Best Books for Lesson Planning
The books below live on my desk. I couldn’t survive without them, and despite years of experience, I still begin each unit by perusing the relevant chapters in these books first. To me, they are more precious than gold (although I might be willing to trade one of them for a brick)!
The first book I ever read about math teaching was: Elementary and Middle School Mathematics by John Van de Walle and Sandra Folk. It is still the first place I go when I have a new unit to plan. It is torn, bent, covered in coffee and even has some bite marks from my cat; which only shows that it has been at my side consistently for the past 10 years. I find it is still current although, I am starting to use it less often, in favour of the newer 3 volume set below. But it was my first love. Sigh.
The emergence of The Van de Walle Professional Mathematics Series: Teaching Student-Centered Mathematics by Van de Walle and Lovin is a nice upgrade to my old text. Volume 1, 2 and 3 covers all grades from K-8. Every math teacher should have one by their side. The only thing I’m disappointed about, is that I don’t have the newest edition of each. As a result, the covers don’t match…I need patterns and symmetry people!!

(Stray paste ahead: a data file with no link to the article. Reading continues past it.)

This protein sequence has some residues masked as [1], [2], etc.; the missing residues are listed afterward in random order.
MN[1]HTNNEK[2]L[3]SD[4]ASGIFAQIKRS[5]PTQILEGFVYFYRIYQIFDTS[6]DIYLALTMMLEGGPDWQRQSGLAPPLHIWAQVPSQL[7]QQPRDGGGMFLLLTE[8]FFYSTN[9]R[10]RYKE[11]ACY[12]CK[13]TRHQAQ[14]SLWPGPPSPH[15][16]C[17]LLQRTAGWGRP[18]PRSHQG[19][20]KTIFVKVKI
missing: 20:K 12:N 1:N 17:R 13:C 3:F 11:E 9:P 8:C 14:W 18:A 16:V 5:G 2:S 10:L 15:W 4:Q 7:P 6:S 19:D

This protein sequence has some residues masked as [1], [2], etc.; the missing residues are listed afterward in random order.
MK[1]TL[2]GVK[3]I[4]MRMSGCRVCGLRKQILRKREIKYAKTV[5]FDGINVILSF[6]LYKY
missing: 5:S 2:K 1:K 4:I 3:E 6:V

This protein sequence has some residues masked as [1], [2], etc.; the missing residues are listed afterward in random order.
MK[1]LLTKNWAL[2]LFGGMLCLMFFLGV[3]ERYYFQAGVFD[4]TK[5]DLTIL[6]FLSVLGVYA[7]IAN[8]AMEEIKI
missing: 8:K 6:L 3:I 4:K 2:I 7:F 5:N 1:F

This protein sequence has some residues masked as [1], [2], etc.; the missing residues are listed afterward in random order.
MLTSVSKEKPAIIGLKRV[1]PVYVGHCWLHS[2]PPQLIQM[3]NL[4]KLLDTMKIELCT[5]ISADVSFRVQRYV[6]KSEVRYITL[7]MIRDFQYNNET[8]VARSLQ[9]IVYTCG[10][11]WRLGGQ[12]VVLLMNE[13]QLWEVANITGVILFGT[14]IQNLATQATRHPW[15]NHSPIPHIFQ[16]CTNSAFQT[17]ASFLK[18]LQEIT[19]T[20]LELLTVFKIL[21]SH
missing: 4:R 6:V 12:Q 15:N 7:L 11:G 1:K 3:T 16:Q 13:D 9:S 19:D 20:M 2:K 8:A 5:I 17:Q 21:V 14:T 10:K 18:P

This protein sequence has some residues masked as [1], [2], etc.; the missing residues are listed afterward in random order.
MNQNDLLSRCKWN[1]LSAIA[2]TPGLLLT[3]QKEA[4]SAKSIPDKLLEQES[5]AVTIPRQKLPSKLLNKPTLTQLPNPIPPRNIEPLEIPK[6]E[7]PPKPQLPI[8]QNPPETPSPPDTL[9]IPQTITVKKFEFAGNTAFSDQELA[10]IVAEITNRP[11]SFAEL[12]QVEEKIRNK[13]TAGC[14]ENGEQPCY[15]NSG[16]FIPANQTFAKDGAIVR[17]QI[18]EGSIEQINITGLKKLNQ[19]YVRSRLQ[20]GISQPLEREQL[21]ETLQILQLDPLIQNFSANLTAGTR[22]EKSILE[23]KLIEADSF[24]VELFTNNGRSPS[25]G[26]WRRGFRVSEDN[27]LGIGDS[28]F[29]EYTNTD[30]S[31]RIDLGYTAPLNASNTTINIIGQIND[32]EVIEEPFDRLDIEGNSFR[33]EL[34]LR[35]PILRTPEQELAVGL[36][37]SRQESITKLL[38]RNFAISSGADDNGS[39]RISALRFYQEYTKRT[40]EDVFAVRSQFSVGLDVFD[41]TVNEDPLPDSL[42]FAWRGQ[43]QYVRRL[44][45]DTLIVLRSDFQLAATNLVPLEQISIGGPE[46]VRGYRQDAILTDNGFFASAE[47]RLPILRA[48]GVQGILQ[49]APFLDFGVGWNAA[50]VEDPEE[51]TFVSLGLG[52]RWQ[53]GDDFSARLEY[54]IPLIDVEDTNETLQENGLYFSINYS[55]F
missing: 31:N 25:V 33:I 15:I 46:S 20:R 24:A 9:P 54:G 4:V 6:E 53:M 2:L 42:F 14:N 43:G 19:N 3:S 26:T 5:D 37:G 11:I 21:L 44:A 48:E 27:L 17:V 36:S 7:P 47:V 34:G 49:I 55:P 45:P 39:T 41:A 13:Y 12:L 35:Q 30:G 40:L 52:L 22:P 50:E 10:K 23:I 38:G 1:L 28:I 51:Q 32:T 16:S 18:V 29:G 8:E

Although I live and breathe Van de Walle, who doesn’t love Marilyn Burns, About Teaching Mathematics. I have finally upgraded my original copy printed in 1992 that was given to me by a colleague (thanks SVB!) and had a much younger Marilyn on the cover. Now I have the new 2015 edition! Woohoo!
Good Questions: Great Ways to Differentiate Mathematics Instruction by Marion Small is a great little book and my new favourite right now. Unlike the ones I just mentioned, this gem doesn’t concentrate on how to teach, but instead gives you the important points for each lesson: big ideas, teaching tips, open questions and parallel tasks…for every grade from pre-k to 8! In a time when math teachers should be concentrating on problem-solving and open-ended tasks, this book is brilliant!
Great Books to improve your teaching
Mathematical Mindsets is Jo Boaler’s new book written for teachers. It’s what made me fall in love with Jo Boaler. It explains the power of the growth mindset, the value of making mistakes and the importance of productive struggle within a math classroom. It includes lots of teaching tips and lesson ideas. It changed my teaching and I guarantee it will change yours!
Another great book for teachers and parents is Jo Boaler’s What’s math got to do with it?. This book addresses the current problems in math education and suggests how we can fix them. I would strongly recommend it to parents that are doubters of the common core curriculum or parents that value a more old-school approach to math instruction. Really though, I would recommend it to everyone who has a vested interest in mathematics either because of the children they parent or the children they teach.
Have more suggestions? Leave a title in the comment section below!